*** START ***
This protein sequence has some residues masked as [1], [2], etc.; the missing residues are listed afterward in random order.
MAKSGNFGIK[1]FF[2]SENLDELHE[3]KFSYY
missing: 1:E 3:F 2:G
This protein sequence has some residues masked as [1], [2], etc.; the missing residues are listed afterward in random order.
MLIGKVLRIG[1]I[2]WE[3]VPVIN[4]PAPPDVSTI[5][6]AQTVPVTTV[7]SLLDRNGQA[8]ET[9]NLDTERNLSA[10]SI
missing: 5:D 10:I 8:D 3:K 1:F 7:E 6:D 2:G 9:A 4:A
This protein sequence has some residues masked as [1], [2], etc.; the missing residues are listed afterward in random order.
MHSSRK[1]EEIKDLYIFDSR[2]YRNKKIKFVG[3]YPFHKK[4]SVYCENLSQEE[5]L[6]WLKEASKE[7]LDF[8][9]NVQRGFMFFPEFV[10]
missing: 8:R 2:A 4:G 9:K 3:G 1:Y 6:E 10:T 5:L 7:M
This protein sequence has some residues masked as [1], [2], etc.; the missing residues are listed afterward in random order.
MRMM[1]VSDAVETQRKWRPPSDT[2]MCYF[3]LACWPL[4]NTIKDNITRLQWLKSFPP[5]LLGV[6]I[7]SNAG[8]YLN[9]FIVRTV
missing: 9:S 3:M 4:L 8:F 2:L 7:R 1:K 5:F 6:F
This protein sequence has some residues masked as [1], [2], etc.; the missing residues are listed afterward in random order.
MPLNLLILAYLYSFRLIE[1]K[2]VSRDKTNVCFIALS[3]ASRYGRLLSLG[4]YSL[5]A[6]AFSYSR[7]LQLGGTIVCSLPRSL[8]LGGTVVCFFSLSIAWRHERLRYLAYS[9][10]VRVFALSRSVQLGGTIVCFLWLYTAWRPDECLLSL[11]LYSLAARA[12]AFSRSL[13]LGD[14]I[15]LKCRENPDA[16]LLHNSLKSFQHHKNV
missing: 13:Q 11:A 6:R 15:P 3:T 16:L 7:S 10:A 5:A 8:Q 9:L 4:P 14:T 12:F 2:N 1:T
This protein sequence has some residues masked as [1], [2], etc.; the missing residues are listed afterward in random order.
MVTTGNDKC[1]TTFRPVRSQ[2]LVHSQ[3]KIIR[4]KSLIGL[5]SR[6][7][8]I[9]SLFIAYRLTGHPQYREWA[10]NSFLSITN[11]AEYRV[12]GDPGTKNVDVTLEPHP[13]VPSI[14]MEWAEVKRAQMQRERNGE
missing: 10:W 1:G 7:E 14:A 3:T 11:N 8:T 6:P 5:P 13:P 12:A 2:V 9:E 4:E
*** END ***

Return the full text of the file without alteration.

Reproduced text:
This protein sequence has some residues masked as [1], [2], etc.; the missing residues are listed afterward in random order.
MAKSGNFGIK[1]FF[2]SENLDELHE[3]KFSYY
missing: 1:E 3:F 2:G
This protein sequence has some residues masked as [1], [2], etc.; the missing residues are listed afterward in random order.
MLIGKVLRIG[1]I[2]WE[3]VPVIN[4]PAPPDVSTI[5][6]AQTVPVTTV[7]SLLDRNGQA[8]ET[9]NLDTERNLSA[10]SI
missing: 5:D 10:I 8:D 3:K 1:F 7:E 6:D 2:G 9:A 4:A
This protein sequence has some residues masked as [1], [2], etc.; the missing residues are listed afterward in random order.
MHSSRK[1]EEIKDLYIFDSR[2]YRNKKIKFVG[3]YPFHKK[4]SVYCENLSQEE[5]L[6]WLKEASKE[7]LDF[8][9]NVQRGFMFFPEFV[10]
missing: 8:R 2:A 4:G 9:K 3:G 1:Y 6:E 10:T 5:L 7:M
This protein sequence has some residues masked as [1], [2], etc.; the missing residues are listed afterward in random order.
MRMM[1]VSDAVETQRKWRPPSDT[2]MCYF[3]LACWPL[4]NTIKDNITRLQWLKSFPP[5]LLGV[6]I[7]SNAG[8]YLN[9]FIVRTV
missing: 9:S 3:M 4:L 8:F 2:L 7:R 1:K 5:F 6:F
This protein sequence has some residues masked as [1], [2], etc.; the missing residues are listed afterward in random order.
MPLNLLILAYLYSFRLIE[1]K[2]VSRDKTNVCFIALS[3]ASRYGRLLSLG[4]YSL[5]A[6]AFSYSR[7]LQLGGTIVCSLPRSL[8]LGGTVVCFFSLSIAWRHERLRYLAYS[9][10]VRVFALSRSVQLGGTIVCFLWLYTAWRPDECLLSL[11]LYSLAARA[12]AFSRSL[13]LGD[14]I[15]LKCRENPDA[16]LLHNSLKSFQHHKNV
missing: 13:Q 11:A 6:R 15:P 3:T 16:L 7:S 10:A 5:A 8:Q 9:L 4:P 14:T 12:F 2:N 1:T
This protein sequence has some residues masked as [1], [2], etc.; the missing residues are listed afterward in random order.
MVTTGNDKC[1]TTFRPVRSQ[2]LVHSQ[3]KIIR[4]KSLIGL[5]SR[6][7][8]I[9]SLFIAYRLTGHPQYREWA[10]NSFLSITN[11]AEYRV[12]GDPGTKNVDVTLEPHP[13]VPSI[14]MEWAEVKRAQMQRERNGE
missing: 10:W 1:G 7:E 14:A 3:T 11:N 8:T 6:P 5:P 13:P 12:A 2:V 9:E 4:E